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When I wrote my posting on how hide glue is made last Dec. 5, I knew I had pictures from the Milligan & Higgins hide glue factory, but I couldn’t find them. Now I have, so I thought it would be a good idea to share them with you.
There’s no point is repeating everything I said in the original posting. You can find it easily just by going back to my posting on Dec. 5, 2016, or even easier, type in “hide glue” in the Flexner on Finishing search box on this blog’s front page and “Hide Glue – Part 2: How it’s Made” will come up.
So here are the pictures with captions.
After the leather scraps have been washed, soaked in lime, washed again and neutralized, they’re put into a tank and cooked in water to extract the glue. Each cooking produces a lower-gram-strength glue.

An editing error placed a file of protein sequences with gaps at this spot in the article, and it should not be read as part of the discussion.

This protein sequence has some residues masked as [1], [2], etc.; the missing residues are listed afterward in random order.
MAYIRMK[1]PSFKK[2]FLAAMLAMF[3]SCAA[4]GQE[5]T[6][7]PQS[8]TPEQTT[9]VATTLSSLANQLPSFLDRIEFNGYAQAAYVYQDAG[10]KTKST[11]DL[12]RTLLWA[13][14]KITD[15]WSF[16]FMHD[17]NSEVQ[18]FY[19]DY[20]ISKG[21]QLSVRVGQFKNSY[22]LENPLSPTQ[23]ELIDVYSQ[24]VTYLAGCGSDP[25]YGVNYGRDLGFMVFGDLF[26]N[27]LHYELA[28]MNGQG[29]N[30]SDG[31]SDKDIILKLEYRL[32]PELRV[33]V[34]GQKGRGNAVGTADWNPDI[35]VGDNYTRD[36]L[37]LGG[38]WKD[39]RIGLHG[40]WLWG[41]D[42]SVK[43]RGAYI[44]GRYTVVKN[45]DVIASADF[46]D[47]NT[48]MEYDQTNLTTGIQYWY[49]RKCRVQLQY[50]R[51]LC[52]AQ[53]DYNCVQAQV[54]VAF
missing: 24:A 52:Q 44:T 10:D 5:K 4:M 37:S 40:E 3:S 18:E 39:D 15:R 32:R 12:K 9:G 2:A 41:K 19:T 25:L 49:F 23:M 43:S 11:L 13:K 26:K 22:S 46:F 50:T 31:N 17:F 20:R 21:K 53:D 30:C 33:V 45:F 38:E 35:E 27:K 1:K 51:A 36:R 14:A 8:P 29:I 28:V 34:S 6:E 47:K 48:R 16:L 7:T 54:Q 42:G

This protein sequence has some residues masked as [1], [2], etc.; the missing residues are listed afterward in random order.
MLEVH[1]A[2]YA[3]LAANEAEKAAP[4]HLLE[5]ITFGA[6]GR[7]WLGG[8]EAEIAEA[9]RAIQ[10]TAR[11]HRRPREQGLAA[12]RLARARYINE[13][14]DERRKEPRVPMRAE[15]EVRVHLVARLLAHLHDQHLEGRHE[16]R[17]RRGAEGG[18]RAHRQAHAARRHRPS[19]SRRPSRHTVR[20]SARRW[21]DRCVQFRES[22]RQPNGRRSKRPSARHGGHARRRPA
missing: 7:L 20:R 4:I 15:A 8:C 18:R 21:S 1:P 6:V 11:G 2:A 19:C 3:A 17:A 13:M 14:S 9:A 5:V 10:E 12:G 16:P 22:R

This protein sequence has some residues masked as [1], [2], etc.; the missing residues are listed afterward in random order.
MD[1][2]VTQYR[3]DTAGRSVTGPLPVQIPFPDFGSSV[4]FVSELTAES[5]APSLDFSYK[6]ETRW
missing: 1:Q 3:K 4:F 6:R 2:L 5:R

The dilute glue solution is then filtered and poured off into another tank where most of the water is vacuum evaporated.
The concentrated glue is then chilled and run through an extruder, where the solid glue is shaped into “noodles” and then dried.
The spaghetti-shaped glue is broken up into small chunks.
Then it’s ground to its final shape.
To determine the gram strength of the glue, a 1/2-inch diameter plunger is pushed 4 millimeters into the surface of a 12.5% solution at 10 degrees Centigrade. The amount of weight in grams required to accomplish this is rounded off to the nearest “midpoint,” is the gram strength of that batch of glue.
– Bob Flexner
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